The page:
Taken together, Shaw and Stephenson establish that legislative districts in North Carolina generally should have some tie to county lines and may meander around to link pockets of black voters into a majority in a district only when there is a compelling reason for doing so.
The only compelling reason recognized by the courts thus far for drawing districts based on the inhabitants’ race is to comply with the Voting Rights Act. In North Carolina that has had two meanings. One is to comply with Section 2 of the Voting Rights Act; the other is to comply with Section 5.
Section 2 of the Voting Rights Act ― Section 2 is a nationwide prohibition on discrimination in elections. It was not at issue in the Shelby County decision and remains fully effective. Section 2 is important for redistricting because it was the basis for the US Supreme Court’s 1986 decision in Thornburg v. Gingles, 478 US 30, that first caused North Carolina to start drawing majority black districts. The court held in Gingles that countywide, multi-seat legislative districts in a few parts of North Carolina were unlawful because they submerged concentrated blocks of African Americans in large, majority white districts and kept them from electing candidates of their choice.
The remedy for the Section 2 violation, the Gingles court decided, was to split those large multi-seat districts into single-member districts, some of which would have African American majorities. As a result of Gingles, Wake County, for example, went from electing six members of the state House of Representatives from the county at large to six separate districts, one of which was given a black majority.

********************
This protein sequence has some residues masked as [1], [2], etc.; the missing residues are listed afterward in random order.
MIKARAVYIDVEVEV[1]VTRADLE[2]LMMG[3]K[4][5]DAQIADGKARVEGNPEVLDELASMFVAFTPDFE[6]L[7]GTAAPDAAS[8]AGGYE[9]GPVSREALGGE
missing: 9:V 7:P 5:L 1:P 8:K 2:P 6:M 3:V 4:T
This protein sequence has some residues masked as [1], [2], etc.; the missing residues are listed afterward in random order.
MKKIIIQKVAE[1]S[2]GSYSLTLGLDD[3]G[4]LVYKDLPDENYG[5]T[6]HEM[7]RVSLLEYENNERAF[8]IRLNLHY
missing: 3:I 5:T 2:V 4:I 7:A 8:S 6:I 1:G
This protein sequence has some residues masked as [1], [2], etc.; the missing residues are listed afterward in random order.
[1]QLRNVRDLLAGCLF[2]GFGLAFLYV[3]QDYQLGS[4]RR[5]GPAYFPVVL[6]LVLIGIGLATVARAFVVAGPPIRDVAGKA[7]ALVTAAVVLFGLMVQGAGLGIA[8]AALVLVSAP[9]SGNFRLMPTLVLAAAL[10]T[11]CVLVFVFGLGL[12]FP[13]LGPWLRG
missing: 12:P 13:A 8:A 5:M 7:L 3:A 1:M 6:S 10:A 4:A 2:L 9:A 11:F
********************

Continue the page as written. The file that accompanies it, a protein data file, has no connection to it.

Although the Gingles decision is more than a quarter century old, was based on voting patterns that existed in the 1960s and 1970s, was limited to a small number of counties, and did not include an ongoing court order to maintain majority minority districts, each subsequent General Assembly has felt that Gingles compels it to continue to draw majority black districts in some parts of the state. Indeed, those districts have been extended to areas of the state never at issue in Gingles.
Section 5 ― The other Voting Rights Act justification for using race to draw districts has been Section 5. It is the part of the Voting Rights Act requiring certain jurisdictions with a history of racial discrimination to have any changes in election law or practice approved — “precleared” — by the US Justice Department or the federal court for the District of Columbia before they take effect. Election changes are denied preclearance when they seem likely to make it more difficult for African Americans to vote or elect candidates, i.e., when the changes are considered “retrogressive.”
Entire southern states such as Alabama, Mississippi and Georgia have been subject to this preclearance requirement as have been 40 counties in North Carolina. Statewide election changes in North Carolina also have required preclearance because they affect those 40 counties. One of the most significant election changes subject to preclearance has been the redistricting that occurs after each census. Because district lines have such great effect on who may be elected, those submissions have received particularly close scrutiny and have often prompted revisions to better the prospects of African American voters.